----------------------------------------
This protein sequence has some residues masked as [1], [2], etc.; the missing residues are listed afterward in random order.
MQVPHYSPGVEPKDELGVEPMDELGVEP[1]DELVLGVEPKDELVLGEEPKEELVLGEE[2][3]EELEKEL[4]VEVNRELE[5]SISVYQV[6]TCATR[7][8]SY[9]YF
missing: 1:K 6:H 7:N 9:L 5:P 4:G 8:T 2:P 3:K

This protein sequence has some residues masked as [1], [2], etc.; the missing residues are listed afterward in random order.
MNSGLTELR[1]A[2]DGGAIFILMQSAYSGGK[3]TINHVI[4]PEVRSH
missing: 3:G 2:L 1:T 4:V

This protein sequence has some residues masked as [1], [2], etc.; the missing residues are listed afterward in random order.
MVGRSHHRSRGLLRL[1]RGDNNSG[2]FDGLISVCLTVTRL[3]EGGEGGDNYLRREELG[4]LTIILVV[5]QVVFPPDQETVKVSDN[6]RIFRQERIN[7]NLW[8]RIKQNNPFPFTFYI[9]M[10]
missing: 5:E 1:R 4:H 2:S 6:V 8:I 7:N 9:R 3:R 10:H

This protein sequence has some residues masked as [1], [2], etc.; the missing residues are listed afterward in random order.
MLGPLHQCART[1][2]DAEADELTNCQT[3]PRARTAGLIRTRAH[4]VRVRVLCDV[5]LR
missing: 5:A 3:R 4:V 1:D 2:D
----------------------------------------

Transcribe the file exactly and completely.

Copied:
This protein sequence has some residues masked as [1], [2], etc.; the missing residues are listed afterward in random order.
MQVPHYSPGVEPKDELGVEPMDELGVEP[1]DELVLGVEPKDELVLGEEPKEELVLGEE[2][3]EELEKEL[4]VEVNRELE[5]SISVYQV[6]TCATR[7][8]SY[9]YF
missing: 1:K 6:H 7:N 9:L 5:P 4:G 8:T 2:P 3:K

This protein sequence has some residues masked as [1], [2], etc.; the missing residues are listed afterward in random order.
MNSGLTELR[1]A[2]DGGAIFILMQSAYSGGK[3]TINHVI[4]PEVRSH
missing: 3:G 2:L 1:T 4:V

This protein sequence has some residues masked as [1], [2], etc.; the missing residues are listed afterward in random order.
MVGRSHHRSRGLLRL[1]RGDNNSG[2]FDGLISVCLTVTRL[3]EGGEGGDNYLRREELG[4]LTIILVV[5]QVVFPPDQETVKVSDN[6]RIFRQERIN[7]NLW[8]RIKQNNPFPFTFYI[9]M[10]
missing: 5:E 1:R 4:H 2:S 6:V 8:I 7:N 9:R 3:R 10:H

This protein sequence has some residues masked as [1], [2], etc.; the missing residues are listed afterward in random order.
MLGPLHQCART[1][2]DAEADELTNCQT[3]PRARTAGLIRTRAH[4]VRVRVLCDV[5]LR
missing: 5:A 3:R 4:V 1:D 2:D